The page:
Transfers are either synchronous or asynchronous. Synchronous transfers block until they complete. Asynchronous transfers callback into the client driver when they complete. Most transfer functions called with the USB_FLAGS_SLEEP flag set in the flags argument are synchronous.
Continuous transfers such as polling and isochronous transfers cannot be synchronous. Calls to transfer functions for continuous transfers made with the USB_FLAGS_SLEEP flag set block only to wait for resources before the transfer begins.
Synchronous transfers are the most simple transfers to set up because synchronous transfers do not require any callback functions. Synchronous transfer functions return a transfer start status, even though synchronous transfer functions block until the transfer is completed. Upon completion, you can find additional information about the transfer status in the completion reason field and callback flags field of the request. Completion reasons and callback flags fields are discussed below.
If the USB_FLAGS_SLEEP flag is not specified in the flags argument, that transfer operation is asynchronous. The exception to this rule are isochronous transfers. Asynchronous transfer operations set up and start the transfer, and then return before the transfer is complete. Asynchronous transfer operations return a transfer start status. The client driver receives transfer completion status through callback handlers.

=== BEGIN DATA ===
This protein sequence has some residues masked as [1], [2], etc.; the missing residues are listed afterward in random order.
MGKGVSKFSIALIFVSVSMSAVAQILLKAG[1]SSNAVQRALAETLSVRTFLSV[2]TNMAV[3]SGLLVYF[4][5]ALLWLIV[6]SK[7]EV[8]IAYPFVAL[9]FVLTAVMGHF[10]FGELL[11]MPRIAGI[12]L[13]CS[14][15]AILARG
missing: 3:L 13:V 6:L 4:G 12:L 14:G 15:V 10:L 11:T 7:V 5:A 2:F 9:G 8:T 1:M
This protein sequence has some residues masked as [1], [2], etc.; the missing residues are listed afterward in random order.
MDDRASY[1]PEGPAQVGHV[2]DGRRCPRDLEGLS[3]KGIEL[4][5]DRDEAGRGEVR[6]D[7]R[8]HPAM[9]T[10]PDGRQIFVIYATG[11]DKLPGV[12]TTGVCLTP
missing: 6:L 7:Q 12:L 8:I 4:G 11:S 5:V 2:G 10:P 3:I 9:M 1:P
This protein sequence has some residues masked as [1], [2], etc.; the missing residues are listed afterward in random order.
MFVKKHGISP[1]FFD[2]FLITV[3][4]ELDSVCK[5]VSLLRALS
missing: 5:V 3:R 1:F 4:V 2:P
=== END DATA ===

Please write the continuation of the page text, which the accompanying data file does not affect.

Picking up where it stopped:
Callback handlers are functions that are called when asynchronous transfers complete. Do not set up an asynchronous transfer without callbacks. The two types of callback handlers are normal completion handlers and exception handlers. You can specify one handler to be called in both of these cases.
Normal completion. A normal completion callback handler is called to notify of a normally completed transfer.
Exception. An exception callback handler is called to notify of an abnormally completed transfer and to process its errors.
Both completion handlers and exception handlers receive the transfer's request as an argument. Exception handlers use the completion reason and callback status in the request to find out what happened. The completion reason (usb_cr_t) indicates how the original transaction completed. For example, a completion reason of USB_CR_TIMEOUT indicates that the transfer timed out. As another example, if a USB device is removed while in use, client drivers might receive USB_CR_DEV_NOT_RESP as the completion reason on their outstanding requests. The callback status (usb_cb_flags_t) indicates what the USBA framework did to remedy the situation. For example, a callback status of USB_CB_STALL_CLEARED indicates that the USBA framework cleared a functional stall condition. See the usb_completion_reason(9S) man page for more information on completion reasons. See the usb_callback_flags(9S) man page for more information on callback status flags.
Callback context. Most callbacks execute in kernel context and usually can block. Some callbacks execute in interrupt context and cannot block. The USB_CB_INTR_CONTEXT flag is set in the callback flags to denote interrupt context. See the usb_callback_flags(9S) man page for more information on callback context and details on blocking.
Pipe policy. The pipe policy's hint on concurrent asynchronous operations limits the number of operations that can be run in parallel, including those executed from a callback handler. Blocking on a synchronous operation counts as one operation. See the usb_pipe_open(9F) man page for more information on pipe policy.